Often called the Vatican of Buddhism, this is one of the largest and most popular temples in Kyoto. It’s a temple complex that is entered through an ornate, san-mon gate (these steps were featured in the Tom Cruise movie, The Last Samurai.) When you reach the main temple hall, take off your shoes and enter. You may even be able to catch the chanting ceremonies of the priests. Check out the Amida Buddha image and the 70-ton bell which is rung each year on New Year’s Eve. Keep in mind that this temple is being renovated until March 2019, but is still open for visitors.

Ryoan-ji Temple

Known as The Temple of The Dragon at Peace, this beautiful structure can be found in northwest Kyoto. It’s part of the Rinzai sect of Zen Buddhism, and it has one of the best known examples of a ‘dry landscape.’ This kind of garden is characterized by large stones, small pebbles, and sand that is raked into designs to help promote meditation. The garden and temple are listed as a World UNESCO Heritage Site, and a Historic Monument of Ancient Kyoto. If you want to see the best example of a Zen garden in Kyoto, this place is a must for the itinerary.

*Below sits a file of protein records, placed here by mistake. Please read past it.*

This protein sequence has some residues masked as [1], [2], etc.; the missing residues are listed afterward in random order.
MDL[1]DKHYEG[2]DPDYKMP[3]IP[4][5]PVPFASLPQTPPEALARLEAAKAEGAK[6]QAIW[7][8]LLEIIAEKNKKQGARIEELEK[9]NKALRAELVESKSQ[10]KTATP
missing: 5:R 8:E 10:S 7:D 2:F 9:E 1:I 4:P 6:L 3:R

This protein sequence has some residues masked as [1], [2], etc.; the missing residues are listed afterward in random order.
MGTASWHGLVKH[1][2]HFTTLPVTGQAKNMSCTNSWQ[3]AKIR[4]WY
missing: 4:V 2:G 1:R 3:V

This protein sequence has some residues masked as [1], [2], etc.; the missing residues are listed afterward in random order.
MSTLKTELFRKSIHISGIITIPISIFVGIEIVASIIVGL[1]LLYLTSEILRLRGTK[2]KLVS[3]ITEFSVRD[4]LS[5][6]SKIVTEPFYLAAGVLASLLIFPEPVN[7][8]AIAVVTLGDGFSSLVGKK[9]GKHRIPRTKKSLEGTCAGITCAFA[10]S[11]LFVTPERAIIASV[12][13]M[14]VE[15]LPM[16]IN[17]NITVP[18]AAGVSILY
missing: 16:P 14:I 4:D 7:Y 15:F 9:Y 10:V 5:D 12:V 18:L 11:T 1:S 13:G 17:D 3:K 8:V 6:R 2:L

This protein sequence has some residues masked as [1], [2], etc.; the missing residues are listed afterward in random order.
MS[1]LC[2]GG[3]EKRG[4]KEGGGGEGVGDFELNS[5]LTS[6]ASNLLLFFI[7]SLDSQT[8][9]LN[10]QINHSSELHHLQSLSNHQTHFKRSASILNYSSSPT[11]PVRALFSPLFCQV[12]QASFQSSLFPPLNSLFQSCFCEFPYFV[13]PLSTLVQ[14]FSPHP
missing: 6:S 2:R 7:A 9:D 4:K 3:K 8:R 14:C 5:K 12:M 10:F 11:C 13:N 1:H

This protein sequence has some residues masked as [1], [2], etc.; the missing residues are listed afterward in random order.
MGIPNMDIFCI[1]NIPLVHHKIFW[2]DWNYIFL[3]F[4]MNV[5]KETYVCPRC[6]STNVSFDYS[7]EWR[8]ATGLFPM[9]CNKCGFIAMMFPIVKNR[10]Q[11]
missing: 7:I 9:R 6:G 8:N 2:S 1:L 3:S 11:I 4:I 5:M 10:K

To-ji Temple

To-ji temple comes from the Shingon sect of Buddhism. It’s name means east, and there used to be a west temple nearby. Together, they served to protect the nation. Now, only the To-ji temple remains, and is a historical gem in Kyoto. It was founded in the Heian period, and dates back to 796. During this time, only three Buddhist temples were allowed in the capital, To-ji being one of them. Out of those three, this temple is the only one that’s still standing. It’s a designated World UNESCO Heritage Site, an exclusive private school, and the site of a well-known antique flea market that happens once a month.

Kiyomizu-dera Temple

This temple can be found looking over the southern Higashiyama Sightseeing District. The views are some of the best in the city, and the exaggerated design makes this temple popular for photographs. Kiyomizu-dera is quite different from other temples in Kyoto. It’s bustling, full of noisy crowds and commercial shops selling trinkets. Despite the hustle and bustle, this temple still makes a fun and interesting visit. Wander the complex and make sure to see the Tainai Meguri grotto, Jishu-jinja, where students will walk from pillar to pillar with their eyes closed to try and find good luck in their love lives, and the cherry blossoms if you come during the right season.